Friday, September 14, 2018

Mid month potholders and rug!

midmonth potholders
This month’s potholder is a bit different and to show you how I did it, I took pictures of the technique while making a rug!
I’m sure you might have heard of the new buzz for jelly roll rugs and 2 1/2” strips of batting now too!
I’ve just watched a bit of a youtube video and I know how to make coiled baskets and also how to make the baskets by folding over the edges instead of winding it around, and doing it on batting instead of cording is easy too!
A few weeks ago a CERTAIN little 2yr old (not mentioning any names ANJA!) got into my shelf of fabrics and unwrapped the jelly roll! – oh the horror!!
So I knew I wanted to use it up soon before it got tangles/split up more.
Then first thing I did was to sew the ends together by laying two pieces right sides together at an angle and sewing diagonally, at first you have to look at it and flip it to make sure you’re doing it right and not make a mitered corner instead Winking smile I didn’t worry about the selvedge edges as it all gets trimmed off anyways.
a while later I had this pile!
Then my big AHA! moment was when I decided (and found out in the accuquilt FB group) that it doesn’t hurt the blades on the GO die to cut batting! (your mat might get fuzzy, but it wasn’t bad at all and I started with a worn mat anyways, I’ve replaced my rotary mat more often I think because I cut batting on there and the blade pushed the batting into the cut groove on the mat, on this mat it was NOTHING!
I have piled of small pieces of batting, that might be wide enough but then only 10-15” so it’s tricky to use those.
Here I double folded a piece of batting and ran it thru the machine, so each piece was roughly between 35” x 45” long, some I had to trim because they were too long, but not many.
I used the 2 1/2” strip die that cuts out 3 strips at a time
Since my jelly roll had 40 pieces or maybe 42? I cut out 40 batting strips (I only had ONE left over at the end!)
with the fabric strips I trimmed the seams and ironed open.
Then the tedious part! Laying a piece of batting on top of the strip (at the beginning I folded over the raw edge
Then like bias binding, I folded the sides toward the middle and then folded the middle in half and then I clipped it with wonder clips, I did as much as I could until I ran out of clips.
If a batting strip ended I just butted them up against another one and clipped it right on the seam so it wouldn’t shift while I sewed
Here’s what I managed to do in one sitting
Then with a walking foot I stitched close to the edge all the way until the clips ran out, then cut the threads and clipped another section
Of course since I CERTAIN little one was the start of it, she had to help me too, she sat in my lap and took the clips off, she would however try to pull instead of push down on the clip to open it, so I quickly figured out how to open it actually with my left hand, since I was holding everything with my right hand and Anja would take the clip and put it in the container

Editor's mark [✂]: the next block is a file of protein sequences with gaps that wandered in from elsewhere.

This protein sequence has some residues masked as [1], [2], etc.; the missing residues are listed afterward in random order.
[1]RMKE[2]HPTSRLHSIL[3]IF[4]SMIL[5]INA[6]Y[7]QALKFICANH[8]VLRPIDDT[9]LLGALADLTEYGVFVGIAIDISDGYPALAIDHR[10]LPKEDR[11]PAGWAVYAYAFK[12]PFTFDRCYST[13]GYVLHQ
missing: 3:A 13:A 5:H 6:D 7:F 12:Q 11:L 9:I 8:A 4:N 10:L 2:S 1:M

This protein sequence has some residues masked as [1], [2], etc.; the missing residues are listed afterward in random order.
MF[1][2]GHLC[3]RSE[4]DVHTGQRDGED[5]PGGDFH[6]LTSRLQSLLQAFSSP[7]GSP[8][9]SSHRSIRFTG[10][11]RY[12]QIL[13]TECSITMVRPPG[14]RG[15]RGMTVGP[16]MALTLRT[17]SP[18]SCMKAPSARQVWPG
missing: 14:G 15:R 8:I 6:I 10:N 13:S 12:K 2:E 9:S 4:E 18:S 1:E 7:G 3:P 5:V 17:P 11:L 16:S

a great help!
Here’s what I had after a few rounds, this part took a few hours I think total, I had to split it up between two nights (after spending 6 hrs at the local DMV to get my son his driver’s PERMIT!)
Here’s everything done!
My machine comes with an extension table so I put that on, since it sits on a dining table, it’s really not a good height to have the table on it all the time, but for this project you want a flat surface.
At this point I zig zagged it together, I fold maybe 12” or so, well not folded but carefully turned it at the ends, at first my thread kept skipping, then I changed the thread which helped a bit, BUT my biggest FIX was to change to a larger needle!! then it worked like a charm!
I kept stitching and carefully turning at the ends and keeping it flat!
at this point I ran out of bobbin thread so I took a picture
and another bobbin
and another
Here’s the whole rug done!
do you see the problem??? it’s not lying flat!!
I had a feeling too as it got HUGE and was heavy too, it was hard to maneuver on the machine, well lesson learned, it’s a play mat for the kids, as the wooden chest if filled with LEGOs so it’ll be nice to be on something soft when they play
Now onto the potholder!
I wanted to make a potholder or more like a coaster with this same technique. So I got out one fat quarter
folded it in half and cut out (6) strips on the 2 1/2” die.
with the long batting double folded I cut out 3 strips
then in the same way sewed the ends together at an angle
and clipped them
I was able to clip everything and have some clips leftover!
Then sewed the seam on all of it
starting with a circle is very fiddly and tricky but just in the beginning.
Just start slow!
and before long the trivet/coaster is done!
About an 9” circle!
compared to the big rug above, this one was easy peasy and took no time at all!
So if you’re curious about these jelly roll rugs, try out with batting scraps and a fat quarter, this way it’s something small and you’ll get the technique down and can then do something bigger!
Maybe place mats or a smaller rug?
Try it out!!


9658 Textiles said...

wow, good for you for getting that jelly roll quilted up right away. I really like the colors, they make really good colors for the rug! Thanks for sharing the story of the rug <3

barbara woods said...

a small rug! are u doing ok?

Pamela Arbour said...

Thanks for sharing your adventure. I thought they might not be as easy as it appears. I think coasters and potholders and placemats might be the best way to go with that method. Thanks for the ideas.

Michele said...

I Do like the way your rug turned out color wise. I know they are very popular right now but honestly I have no interest in making one myself.

Cheryl's Teapots2Quilting said...

A lady in our guild was teaching this class. She said to 'test' for flatness every 2-3 rounds, to keep the rug flat.